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4th Circuit upholds near $10M award to Montgomery Park for broken lease

The Montgomery Park office building in Baltimore. (The Daily Record/File Photo)

A former tenant that broke its lease at the Montgomery Park office building in Baltimore remains on the hook for nearly $10 million after a federal appeals court held Tuesday that the landlord made “commercially reasonable” but unsuccessful efforts to lease the vacated space.

In its published decision, the 4th U.S. Circuit Court of Appeals rejected NCO Financial Systems Inc.’s argument that Montgomery Park LLC did not try hard enough to find a new tenant, which would have reduced the $9.85 million in compensation NCO owes for its early departure, including late fees and interest.

The 4th Circuit held that Montgomery Park’s fruitless attempts to find a new tenant satisfied its obligation, under the lease and common law, to try to mitigate the financial damages caused by NCO’s early departure.

Montgomery Park, as the landlord, was under no legal obligation to make an extraordinary effort to find a new tenant specifically for the abandoned space, the appellate court stated.

Rather, Montgomery Park satisfied its mitigation obligation with its efforts to fill 500,000 square feet of empty space — including the 100,000 square feet NCO abandoned — at the 1.2 million-square-foot office building in Baltimore’s Pigtown area.

The landlord’s efforts included retaining an international brokerage firm and distributing brochures, hanging banners and conducting tours of the building to attract tenants. But these efforts proved unsuccessful, as Montgomery Park filled only 7,000 square feet, the 4th Circuit stated in upholding a decision by U.S. District Judge George L. Russell III in Baltimore.

“Based on the (district) court’s findings, this was not a case where Montgomery Park sat on its hands so that it could benefit from NCO’s ongoing rent obligation,” Judge Paul V. Niemeyer wrote for the 4th Circuit.

“Rather it made substantial efforts to mitigate damages in the context of leasing its vacant space,” Niemeyer added. “Unfortunately, these efforts were made in the context of a difficult market with a difficult building – a situation made yet more difficult by NCO’s breach. NCO certainly has not demonstrated a likelihood of a better result with any other combination of marketing tactics.”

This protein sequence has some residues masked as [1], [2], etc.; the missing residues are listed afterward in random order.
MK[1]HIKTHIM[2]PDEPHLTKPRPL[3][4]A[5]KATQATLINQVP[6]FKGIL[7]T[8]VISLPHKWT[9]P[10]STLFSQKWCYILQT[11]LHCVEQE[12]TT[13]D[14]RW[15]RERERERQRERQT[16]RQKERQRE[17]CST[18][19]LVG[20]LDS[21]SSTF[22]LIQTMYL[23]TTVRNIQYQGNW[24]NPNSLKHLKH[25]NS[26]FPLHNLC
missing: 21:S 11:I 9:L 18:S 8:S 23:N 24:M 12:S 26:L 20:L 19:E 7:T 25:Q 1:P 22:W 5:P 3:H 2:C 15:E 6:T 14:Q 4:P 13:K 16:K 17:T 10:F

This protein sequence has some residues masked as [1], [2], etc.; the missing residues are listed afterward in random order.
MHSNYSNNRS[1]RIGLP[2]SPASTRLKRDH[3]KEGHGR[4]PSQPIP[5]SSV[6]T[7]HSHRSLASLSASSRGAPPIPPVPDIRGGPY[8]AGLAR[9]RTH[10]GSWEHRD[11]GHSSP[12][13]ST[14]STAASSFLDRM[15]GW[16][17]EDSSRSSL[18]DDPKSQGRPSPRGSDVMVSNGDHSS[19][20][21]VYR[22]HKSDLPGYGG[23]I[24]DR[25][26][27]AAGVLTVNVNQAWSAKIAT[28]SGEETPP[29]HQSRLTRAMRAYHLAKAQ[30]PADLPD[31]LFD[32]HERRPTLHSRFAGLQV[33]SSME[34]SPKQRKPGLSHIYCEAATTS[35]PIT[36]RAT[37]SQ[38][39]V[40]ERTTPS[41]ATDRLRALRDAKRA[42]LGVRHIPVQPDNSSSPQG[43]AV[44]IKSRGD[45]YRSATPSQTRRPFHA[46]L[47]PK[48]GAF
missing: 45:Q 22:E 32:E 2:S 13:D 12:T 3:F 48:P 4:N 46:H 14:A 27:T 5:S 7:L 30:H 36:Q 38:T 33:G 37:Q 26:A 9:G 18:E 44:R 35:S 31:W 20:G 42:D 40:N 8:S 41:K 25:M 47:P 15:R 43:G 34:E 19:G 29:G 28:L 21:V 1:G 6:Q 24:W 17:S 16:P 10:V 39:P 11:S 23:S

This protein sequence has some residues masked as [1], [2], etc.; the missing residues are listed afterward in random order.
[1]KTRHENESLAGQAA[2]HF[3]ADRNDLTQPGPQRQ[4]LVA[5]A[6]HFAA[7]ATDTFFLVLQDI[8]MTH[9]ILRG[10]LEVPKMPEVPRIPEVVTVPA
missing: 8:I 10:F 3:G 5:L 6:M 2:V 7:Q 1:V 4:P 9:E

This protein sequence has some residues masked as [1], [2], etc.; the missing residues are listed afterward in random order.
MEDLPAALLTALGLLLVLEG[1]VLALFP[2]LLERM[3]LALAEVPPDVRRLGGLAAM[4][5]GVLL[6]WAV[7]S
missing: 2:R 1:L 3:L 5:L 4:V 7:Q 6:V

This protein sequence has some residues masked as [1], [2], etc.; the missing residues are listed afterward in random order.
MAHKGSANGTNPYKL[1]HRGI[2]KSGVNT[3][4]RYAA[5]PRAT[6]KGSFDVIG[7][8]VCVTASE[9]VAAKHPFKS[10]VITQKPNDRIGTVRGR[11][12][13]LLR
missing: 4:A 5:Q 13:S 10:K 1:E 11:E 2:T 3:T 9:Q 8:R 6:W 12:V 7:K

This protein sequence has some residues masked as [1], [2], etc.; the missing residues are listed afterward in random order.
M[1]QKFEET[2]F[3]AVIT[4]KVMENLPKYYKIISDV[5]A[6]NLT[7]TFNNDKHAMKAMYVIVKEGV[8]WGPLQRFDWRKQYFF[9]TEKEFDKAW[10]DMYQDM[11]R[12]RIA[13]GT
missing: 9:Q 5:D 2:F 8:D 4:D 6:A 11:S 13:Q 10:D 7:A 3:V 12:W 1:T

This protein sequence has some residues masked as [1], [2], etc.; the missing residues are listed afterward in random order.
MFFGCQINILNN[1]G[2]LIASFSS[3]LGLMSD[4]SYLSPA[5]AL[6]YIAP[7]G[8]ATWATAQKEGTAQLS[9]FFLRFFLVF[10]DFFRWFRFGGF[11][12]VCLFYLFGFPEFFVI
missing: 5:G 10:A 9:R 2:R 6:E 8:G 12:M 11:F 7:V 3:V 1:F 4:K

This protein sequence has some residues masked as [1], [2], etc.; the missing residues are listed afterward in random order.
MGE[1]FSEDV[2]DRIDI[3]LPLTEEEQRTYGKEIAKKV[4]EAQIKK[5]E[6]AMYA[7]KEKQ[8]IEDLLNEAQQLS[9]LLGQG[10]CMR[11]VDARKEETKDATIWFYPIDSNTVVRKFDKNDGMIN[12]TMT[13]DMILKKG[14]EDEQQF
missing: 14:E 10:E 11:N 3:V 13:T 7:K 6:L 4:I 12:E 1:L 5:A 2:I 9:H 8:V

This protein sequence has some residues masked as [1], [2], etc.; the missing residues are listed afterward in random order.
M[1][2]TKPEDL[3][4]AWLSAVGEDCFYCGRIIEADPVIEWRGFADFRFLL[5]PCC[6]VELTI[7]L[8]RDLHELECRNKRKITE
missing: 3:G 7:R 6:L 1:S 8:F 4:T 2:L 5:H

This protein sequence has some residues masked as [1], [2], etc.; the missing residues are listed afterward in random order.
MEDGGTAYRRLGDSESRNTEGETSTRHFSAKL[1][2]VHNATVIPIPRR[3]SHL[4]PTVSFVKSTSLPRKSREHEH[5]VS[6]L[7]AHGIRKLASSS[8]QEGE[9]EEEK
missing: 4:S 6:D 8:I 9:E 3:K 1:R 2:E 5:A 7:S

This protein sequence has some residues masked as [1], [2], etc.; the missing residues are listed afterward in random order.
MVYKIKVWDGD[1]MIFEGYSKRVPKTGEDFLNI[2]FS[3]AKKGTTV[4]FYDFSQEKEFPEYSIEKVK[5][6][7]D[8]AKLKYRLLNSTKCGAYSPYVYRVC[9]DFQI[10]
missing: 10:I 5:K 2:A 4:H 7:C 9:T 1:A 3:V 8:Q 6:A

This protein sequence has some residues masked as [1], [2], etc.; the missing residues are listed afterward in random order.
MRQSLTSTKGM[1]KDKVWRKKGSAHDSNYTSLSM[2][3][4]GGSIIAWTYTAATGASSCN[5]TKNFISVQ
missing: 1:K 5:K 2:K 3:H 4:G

Montgomery Park’s appellate attorney praised what he called the 4th Circuit’s recognition of his client’s efforts to comply with the duty to mitigate.

“The obligation was to use commercially reasonable efforts” to re-lease the space, said Howard G. Goldberg, of Goldberg & Banks PC in Pikesville. “They did everything that they could have to perform that obligation.”

NCO’s appellate attorney, Stephen Nichols, did not immediately respond Wednesday to a message seeking comment on the 4th Circuit’s decision. Nichols is with Offit Kurman in Bethesda.

NCO ended its 12-year lease at Montgomery Park about four years early in 2011, an act that has sparked more than a decade of federal court litigation. The courts found that NCO left the building without having satisfied the lease’s early termination option, leaving NCO liable for the remaining rent, late fees and interest not mitigated by Montgomery Park finding a new tenant within those four years.

NCO argued before the district court and 4th Circuit that Montgomery Park failed to really try to find a replacement tenant, citing the landlord’s decision to advertise other vacancies but not NCO’s abandoned space on the CoStar website, widely regarded as hosting the definitive listing of available office space. NCO also said Montgomery Park directed would-be tenants away from the abandoned space.

But the 4th Circuit said Montgomery Park made a valid “strategic decision” not to list online NCO’s old space – or several other vacancies -– based on the landlord’s belief that having many listings at once on CoStar would create, in Russell’s words, “the impression that the building was somehow sick or not able to be leased. And, indeed, the building suffered from this.”

NCO’s allegation that Montgomery Park steered would-be tenants from NCO’s old space “achieves little, as none of these tenants ultimately decided to rent any space in the building,” Niemeyer wrote. “As the district court found, tours were conducted and offers were made, but unfortunately, ‘very few, if any, were accepted for the purpose of leasing any space within Montgomery Park, much less the NCO space in this case.’”

NCO had “the burden to demonstrate a failure to mitigate damages, not a failure to employ every idea it believes would have increased the chances of re-leasing the space,” Niemeyer added.

The federal courts have jurisdiction in the litigation based on an amount in controversy exceeding $75,000 and a diversity of state residency between Pennsylvania-based NCO – now known as EGS Financial Care Inc. — and Baltimore-based Montgomery Park LLC.

Niemeyer was joined in the opinion by Chief Judge Roger L. Gregory and Judge Pamela A. Harris.

The 4th Circuit rendered its decision in NCO Financial Systems Inc. v. Montgomery Park LLC, No. 20-2370.